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USMCA deal to keep tariffs off North American oil, gas trade

Oil and natural gas industry representatives welcomed a deal between the Trump administration and House Democrats to advance a revised version of the United States-Mexico-Canada Agreement that would protect the flow of oil and gas among the countries and avoid a more extensive permitting process for gas export projects.

House Speaker Nancy Pelosi, D-Calif., announced Dec. 10 that the revised form of the agreement, called the USMCA, would be put up for a vote in the House, although she did not specify when. Senate Majority Leader Mitch McConnell, R-Ky., later told reporters that the Senate would not take up the USMCA this year and would likely wait until immediately after the anticipated impeachment trial of President Donald Trump in early 2020.

But the lawmakers' deal was nonetheless viewed by the U.S. oil and gas sector as a positive resolution to a contentious negotiation in effect since the three countries signed the USMCA in Nov. 2018. The revised trade pact would keep tariffs away from the flow of oil gas and refined products, and it carried other positive signs for exports.

"Canada and Mexico are our top energy partners, and maintaining the tariff-free flow of natural gas, oil and refined products will help ensure that American families have continued access to affordable and reliable energy, strengthen U.S. energy leadership and grow the economy," American Petroleum Institute President and CEO Mike Sommers said in a statement. "This isn't just about the potential impact to the U.S. energy industry, but also to small businesses, manufacturers and U.S. jobs. We urge Congress to take up and pass this bipartisan agreement."

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In the run-up to the USMCA, which replaces the North American Free Trade Agreement, escalating tensions among the U.S. and its two major trading partners had spurred concern in the oil and gas industry. The industry grappled with tariffs on goods such as steel imported from Canada and Mexico. The countries are significant suppliers of goods used for pipelines and production equipment in the U.S.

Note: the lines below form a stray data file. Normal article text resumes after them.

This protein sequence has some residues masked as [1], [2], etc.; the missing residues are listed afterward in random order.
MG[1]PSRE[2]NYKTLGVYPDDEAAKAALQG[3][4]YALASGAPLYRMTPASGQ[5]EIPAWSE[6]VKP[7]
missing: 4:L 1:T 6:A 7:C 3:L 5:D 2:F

Keeping Mexico as a free oil and gas trade partner under the trade pact means natural gas exported to the country by pipeline can continue without extensive new permitting. Gas-fired power plants in Mexico are seen as an important outlet for a glut of cheap gas produced by oil-focused Texas producers.

Retention of the free trade agreement status for Mexico would mean that export applications to the U.S. Department of Energy for projects delivering gas to Mexico would be granted "without modification or delay," per the Natural Gas Act.

The Office of the U.S. Trade Representative touted the USMCA as providing a predictable framework for expanded trade among the three countries and supporting expanded exports of U.S. energy products. The agreement provides new flexibility in origin requirements for oil and gas moving between the countries. The trade representative also said the USMCA locks in Mexico's 2013 energy reforms that have benefited U.S. investors and service suppliers.

Net exports of natural gas piped to Mexico grew by 5% in the first half of 2019, averaging 4.9 Bcf/d, or 0.4 Bcf/d higher than during the same period of 2018, according to the U.S. Energy Information Administration. Mexico has also been a major importer of U.S. LNG. Since the first LNG export from the Lower 48 in February 2016 through September, Mexico imported 474 Bcf of the commodity, making it the second-greatest overall destination for U.S. LNG behind South Korea, according to the most recent DOE figures.